In my experience, reverse mentoring situations and social media training must be part of a company’s corporate culture. From top down it must be communicated and reinforced that social media skills are incredibly useful in the business space, and that reverse mentoring opportunities, internal and external social media and web training are all vital to an employees’ success. Reinforcing the importance of these skills can help motivate employees, and placing team members side by side to work together can help champion effective communication.
My firm leadership shares the philosophy that reverse mentoring is important.
“When you have talent in an organization with a passion and a vision, trusting these people and empowering them is an essential ingredient in creating success,” says Ronald J. Soluri Sr., our managing director. “Freed Maxick has always been successful when allowing talent the opportunity to champion new ideas and areas of practice development. Social media is a growing and a diverse area with many channels to reach people, but having content that is relevant is a challenge. Here we are fortunate to have young professionals like Emily pushing this area and enlisting more disciples every day. We have also chosen to invest more in this area, and have recently added a content writer to help manage a steady flow of quality content for our social channels.”
Although your company or organization may not offer reverse mentoring opportunities yet, there are some local groups that may be able to assist. Social Media Club Buffalo is the local chapter of a national group designed to host conversations that explore key issues facing society as technologies transform. The club offers members networking opportunities and thoughtfully designed programs and special events to educate attendees about the world of social media. Check their schedule, get involved, and you may find some talented local professionals who can help reverse mentor you or your team.
Another skillful group is The Advertising Club of Buffalo. With mobile penetration rates rising across the globe, and social media’s exponential growth, marketers are increasingly viewing paid social media advertising as an integrated part of their strategy. Advertising professionals must be skilled in all creative approaches, from print, to outdoor, to online.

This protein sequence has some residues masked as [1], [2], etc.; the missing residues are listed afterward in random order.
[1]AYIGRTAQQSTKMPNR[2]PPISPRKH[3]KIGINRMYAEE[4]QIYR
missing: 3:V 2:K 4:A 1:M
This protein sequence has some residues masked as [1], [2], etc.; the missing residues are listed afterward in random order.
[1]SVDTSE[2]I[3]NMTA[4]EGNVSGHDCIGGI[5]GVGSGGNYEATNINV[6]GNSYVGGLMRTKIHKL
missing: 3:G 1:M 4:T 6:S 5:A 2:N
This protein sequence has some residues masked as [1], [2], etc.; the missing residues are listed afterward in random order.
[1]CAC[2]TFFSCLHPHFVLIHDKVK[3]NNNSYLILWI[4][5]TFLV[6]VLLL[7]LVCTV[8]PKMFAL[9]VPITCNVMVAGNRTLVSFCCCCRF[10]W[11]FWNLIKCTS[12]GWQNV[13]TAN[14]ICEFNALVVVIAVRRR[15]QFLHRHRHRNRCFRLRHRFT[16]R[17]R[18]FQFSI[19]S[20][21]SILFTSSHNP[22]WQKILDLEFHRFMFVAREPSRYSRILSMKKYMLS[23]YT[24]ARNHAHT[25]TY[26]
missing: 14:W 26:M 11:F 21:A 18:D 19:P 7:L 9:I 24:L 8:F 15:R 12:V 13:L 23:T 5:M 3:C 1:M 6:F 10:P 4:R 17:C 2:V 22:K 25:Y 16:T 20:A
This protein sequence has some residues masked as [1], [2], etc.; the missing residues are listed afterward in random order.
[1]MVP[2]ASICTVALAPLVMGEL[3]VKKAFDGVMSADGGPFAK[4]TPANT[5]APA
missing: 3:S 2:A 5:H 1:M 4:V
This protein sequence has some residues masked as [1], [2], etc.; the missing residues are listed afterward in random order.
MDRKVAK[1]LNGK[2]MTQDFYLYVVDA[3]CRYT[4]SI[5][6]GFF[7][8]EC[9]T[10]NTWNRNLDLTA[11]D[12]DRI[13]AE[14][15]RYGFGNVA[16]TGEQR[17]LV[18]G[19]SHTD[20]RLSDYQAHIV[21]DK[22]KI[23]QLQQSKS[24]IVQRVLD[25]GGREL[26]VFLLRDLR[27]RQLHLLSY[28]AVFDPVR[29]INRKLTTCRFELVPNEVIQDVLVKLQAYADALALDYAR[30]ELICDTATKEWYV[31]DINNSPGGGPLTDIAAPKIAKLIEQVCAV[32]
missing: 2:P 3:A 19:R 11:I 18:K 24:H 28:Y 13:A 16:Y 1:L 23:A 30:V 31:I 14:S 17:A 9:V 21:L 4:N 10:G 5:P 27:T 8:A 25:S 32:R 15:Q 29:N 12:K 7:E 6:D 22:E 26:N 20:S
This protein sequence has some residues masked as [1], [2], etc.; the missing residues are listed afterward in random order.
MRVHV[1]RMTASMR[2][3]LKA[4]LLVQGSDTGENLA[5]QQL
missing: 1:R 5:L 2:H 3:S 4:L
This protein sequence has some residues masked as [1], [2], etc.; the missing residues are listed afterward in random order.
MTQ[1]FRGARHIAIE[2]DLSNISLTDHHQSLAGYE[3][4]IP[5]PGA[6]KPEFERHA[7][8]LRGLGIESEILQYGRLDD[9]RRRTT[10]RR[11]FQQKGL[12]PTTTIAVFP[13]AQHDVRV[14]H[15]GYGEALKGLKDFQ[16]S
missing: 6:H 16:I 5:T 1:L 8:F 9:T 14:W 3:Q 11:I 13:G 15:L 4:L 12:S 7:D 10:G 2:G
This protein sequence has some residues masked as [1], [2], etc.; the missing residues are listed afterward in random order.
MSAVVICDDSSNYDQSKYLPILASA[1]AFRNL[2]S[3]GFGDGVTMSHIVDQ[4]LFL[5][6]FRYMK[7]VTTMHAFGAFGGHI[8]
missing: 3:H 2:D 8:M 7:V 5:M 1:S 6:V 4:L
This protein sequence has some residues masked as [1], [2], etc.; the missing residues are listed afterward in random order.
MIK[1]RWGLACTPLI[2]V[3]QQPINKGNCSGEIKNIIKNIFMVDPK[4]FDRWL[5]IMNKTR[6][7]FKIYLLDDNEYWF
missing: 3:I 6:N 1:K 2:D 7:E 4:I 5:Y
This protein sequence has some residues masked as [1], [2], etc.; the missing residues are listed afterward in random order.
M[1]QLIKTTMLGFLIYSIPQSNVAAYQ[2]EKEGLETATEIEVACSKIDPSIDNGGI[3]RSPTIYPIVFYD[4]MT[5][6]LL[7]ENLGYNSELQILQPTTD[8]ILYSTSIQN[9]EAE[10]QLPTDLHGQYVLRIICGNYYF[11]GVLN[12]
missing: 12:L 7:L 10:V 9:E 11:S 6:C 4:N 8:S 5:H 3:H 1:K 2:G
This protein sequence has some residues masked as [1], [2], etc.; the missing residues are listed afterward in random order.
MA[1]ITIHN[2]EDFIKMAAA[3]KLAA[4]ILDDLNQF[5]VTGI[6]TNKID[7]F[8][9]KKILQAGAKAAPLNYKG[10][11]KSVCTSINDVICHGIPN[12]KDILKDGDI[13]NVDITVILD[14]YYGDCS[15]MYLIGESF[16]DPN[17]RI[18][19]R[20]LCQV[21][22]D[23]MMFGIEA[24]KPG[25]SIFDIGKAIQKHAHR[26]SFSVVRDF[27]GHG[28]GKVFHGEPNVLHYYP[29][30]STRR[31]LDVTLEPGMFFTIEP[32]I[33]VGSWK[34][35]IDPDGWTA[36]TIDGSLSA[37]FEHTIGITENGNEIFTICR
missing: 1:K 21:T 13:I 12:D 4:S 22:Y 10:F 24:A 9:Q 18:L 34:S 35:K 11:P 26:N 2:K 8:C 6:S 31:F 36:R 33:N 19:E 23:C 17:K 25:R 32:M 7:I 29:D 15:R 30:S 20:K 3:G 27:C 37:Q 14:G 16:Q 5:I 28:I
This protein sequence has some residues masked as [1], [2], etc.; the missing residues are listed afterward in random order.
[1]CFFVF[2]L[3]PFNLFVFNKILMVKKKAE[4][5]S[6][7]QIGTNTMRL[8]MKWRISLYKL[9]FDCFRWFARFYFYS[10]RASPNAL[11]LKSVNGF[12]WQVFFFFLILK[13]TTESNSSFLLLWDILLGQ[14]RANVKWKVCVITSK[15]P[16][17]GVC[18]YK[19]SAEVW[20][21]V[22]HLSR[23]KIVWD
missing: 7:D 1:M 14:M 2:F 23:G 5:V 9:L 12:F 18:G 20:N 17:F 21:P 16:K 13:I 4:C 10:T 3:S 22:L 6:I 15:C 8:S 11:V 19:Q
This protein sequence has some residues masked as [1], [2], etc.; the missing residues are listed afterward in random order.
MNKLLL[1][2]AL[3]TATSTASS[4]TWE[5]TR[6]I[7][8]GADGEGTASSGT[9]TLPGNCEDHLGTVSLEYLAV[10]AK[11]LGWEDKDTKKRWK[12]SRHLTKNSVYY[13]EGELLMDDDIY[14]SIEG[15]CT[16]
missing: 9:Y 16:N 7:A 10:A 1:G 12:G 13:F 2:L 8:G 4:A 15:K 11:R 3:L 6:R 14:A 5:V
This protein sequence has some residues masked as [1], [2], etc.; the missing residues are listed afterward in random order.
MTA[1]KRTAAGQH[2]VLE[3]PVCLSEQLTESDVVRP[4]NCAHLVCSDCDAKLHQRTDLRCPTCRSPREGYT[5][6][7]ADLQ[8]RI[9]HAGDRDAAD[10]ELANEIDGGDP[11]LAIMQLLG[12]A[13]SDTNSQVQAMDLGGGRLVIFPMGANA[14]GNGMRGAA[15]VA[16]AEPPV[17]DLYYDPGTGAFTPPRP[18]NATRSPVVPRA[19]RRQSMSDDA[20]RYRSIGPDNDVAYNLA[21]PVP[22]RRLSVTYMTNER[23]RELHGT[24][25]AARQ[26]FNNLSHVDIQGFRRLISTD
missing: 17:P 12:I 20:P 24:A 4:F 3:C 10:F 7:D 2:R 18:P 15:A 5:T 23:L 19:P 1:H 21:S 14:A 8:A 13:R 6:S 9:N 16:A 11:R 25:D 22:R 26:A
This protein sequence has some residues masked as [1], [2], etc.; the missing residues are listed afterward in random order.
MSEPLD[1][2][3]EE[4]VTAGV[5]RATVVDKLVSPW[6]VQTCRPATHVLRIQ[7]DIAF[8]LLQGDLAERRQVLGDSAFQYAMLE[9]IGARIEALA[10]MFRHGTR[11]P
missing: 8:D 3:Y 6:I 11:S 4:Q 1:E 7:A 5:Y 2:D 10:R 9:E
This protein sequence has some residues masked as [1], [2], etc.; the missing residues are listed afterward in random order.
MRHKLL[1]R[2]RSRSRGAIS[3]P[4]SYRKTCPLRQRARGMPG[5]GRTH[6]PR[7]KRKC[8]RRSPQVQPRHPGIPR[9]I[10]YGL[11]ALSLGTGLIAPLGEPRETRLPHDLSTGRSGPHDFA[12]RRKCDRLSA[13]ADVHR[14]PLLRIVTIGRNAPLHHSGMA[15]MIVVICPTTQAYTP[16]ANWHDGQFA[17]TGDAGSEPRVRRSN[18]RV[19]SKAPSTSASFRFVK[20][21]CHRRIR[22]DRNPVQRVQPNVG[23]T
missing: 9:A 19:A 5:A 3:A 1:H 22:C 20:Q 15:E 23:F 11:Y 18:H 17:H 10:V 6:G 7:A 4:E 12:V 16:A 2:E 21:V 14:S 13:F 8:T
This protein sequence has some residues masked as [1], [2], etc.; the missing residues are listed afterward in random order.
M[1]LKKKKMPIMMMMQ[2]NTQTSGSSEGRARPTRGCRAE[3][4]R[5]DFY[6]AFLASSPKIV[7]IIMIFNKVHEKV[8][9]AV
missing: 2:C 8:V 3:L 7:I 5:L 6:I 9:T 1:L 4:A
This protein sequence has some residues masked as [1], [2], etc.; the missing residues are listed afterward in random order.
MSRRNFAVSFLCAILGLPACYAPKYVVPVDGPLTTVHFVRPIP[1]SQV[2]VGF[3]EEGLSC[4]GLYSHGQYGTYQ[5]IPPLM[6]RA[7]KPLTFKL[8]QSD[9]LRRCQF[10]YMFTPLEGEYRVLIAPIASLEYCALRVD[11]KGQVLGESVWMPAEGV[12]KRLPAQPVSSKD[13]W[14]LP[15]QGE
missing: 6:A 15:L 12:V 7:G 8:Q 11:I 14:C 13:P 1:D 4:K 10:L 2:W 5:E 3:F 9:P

When I recently touched base with my contact there, I discovered that organizers are eager to explore the creation of reverse mentoring programs, special events and educational opportunities in the near future. They understand the value that this new mentoring relationship model can bring to the table, especially in the area of the web and social media, and are working to create new opportunities for their members.
The qualities of a great leader can be found in many individuals. Remember that social media is a powerful tool within business, and reverse mentoring can help educate those who need a bit of help and guidance. It may appear overwhelming, but the sharing of a few simple best practices, a review of which social platforms work best for different purposes, and a little inter-generational teamwork can go a long way, helping meet many of the most important business objectives.
Emily Burns Perryman is a State University of New York Fashion Institute of Technology graduate and started her career in New York City working for fashion and digital media companies. She is currently e-Marketing Communications Specialist for regional accounting firm Freed Maxick CPAs. Follow them on Twitter @FreedMaxickCPAs.